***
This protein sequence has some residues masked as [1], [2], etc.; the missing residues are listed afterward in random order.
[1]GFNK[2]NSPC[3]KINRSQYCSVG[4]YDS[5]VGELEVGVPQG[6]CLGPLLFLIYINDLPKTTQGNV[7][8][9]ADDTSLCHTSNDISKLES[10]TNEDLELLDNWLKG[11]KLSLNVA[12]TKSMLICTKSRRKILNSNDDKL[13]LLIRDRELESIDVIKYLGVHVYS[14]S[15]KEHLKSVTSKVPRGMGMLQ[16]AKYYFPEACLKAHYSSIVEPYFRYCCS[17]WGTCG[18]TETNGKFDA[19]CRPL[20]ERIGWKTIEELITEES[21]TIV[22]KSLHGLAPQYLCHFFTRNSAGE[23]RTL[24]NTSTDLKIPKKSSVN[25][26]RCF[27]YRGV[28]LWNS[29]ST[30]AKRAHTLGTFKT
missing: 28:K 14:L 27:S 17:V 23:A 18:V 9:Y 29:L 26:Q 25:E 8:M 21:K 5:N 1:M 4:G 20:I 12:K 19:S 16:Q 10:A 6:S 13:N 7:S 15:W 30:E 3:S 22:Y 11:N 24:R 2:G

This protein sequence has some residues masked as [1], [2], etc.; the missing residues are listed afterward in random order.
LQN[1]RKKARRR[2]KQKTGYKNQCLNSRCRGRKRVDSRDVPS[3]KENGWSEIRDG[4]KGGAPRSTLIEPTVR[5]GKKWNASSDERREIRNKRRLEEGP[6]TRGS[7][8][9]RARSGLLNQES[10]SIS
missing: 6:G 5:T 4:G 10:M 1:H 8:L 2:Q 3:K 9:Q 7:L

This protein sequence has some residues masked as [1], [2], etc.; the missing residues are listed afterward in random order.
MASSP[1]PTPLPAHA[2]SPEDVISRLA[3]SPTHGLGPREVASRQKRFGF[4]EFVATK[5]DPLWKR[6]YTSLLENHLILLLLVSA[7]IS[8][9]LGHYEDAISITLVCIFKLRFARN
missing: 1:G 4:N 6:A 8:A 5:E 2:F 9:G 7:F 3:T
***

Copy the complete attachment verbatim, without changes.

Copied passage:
This protein sequence has some residues masked as [1], [2], etc.; the missing residues are listed afterward in random order.
[1]GFNK[2]NSPC[3]KINRSQYCSVG[4]YDS[5]VGELEVGVPQG[6]CLGPLLFLIYINDLPKTTQGNV[7][8][9]ADDTSLCHTSNDISKLES[10]TNEDLELLDNWLKG[11]KLSLNVA[12]TKSMLICTKSRRKILNSNDDKL[13]LLIRDRELESIDVIKYLGVHVYS[14]S[15]KEHLKSVTSKVPRGMGMLQ[16]AKYYFPEACLKAHYSSIVEPYFRYCCS[17]WGTCG[18]TETNGKFDA[19]CRPL[20]ERIGWKTIEELITEES[21]TIV[22]KSLHGLAPQYLCHFFTRNSAGE[23]RTL[24]NTSTDLKIPKKSSVN[25][26]RCF[27]YRGV[28]LWNS[29]ST[30]AKRAHTLGTFKT
missing: 28:K 14:L 27:S 17:V 23:A 18:V 9:Y 29:L 26:Q 25:E 8:M 21:K 5:N 1:M 4:G 20:I 12:K 19:S 16:Q 10:A 6:S 13:N 7:S 15:W 30:E 3:S 22:Y 11:N 24:R 2:G

This protein sequence has some residues masked as [1], [2], etc.; the missing residues are listed afterward in random order.
LQN[1]RKKARRR[2]KQKTGYKNQCLNSRCRGRKRVDSRDVPS[3]KENGWSEIRDG[4]KGGAPRSTLIEPTVR[5]GKKWNASSDERREIRNKRRLEEGP[6]TRGS[7][8][9]RARSGLLNQES[10]SIS
missing: 6:G 5:T 4:G 10:M 1:H 8:L 2:Q 3:K 9:Q 7:L

This protein sequence has some residues masked as [1], [2], etc.; the missing residues are listed afterward in random order.
MASSP[1]PTPLPAHA[2]SPEDVISRLA[3]SPTHGLGPREVASRQKRFGF[4]EFVATK[5]DPLWKR[6]YTSLLENHLILLLLVSA[7]IS[8][9]LGHYEDAISITLVCIFKLRFARN
missing: 1:G 4:N 6:A 8:A 5:E 2:F 9:G 7:F 3:T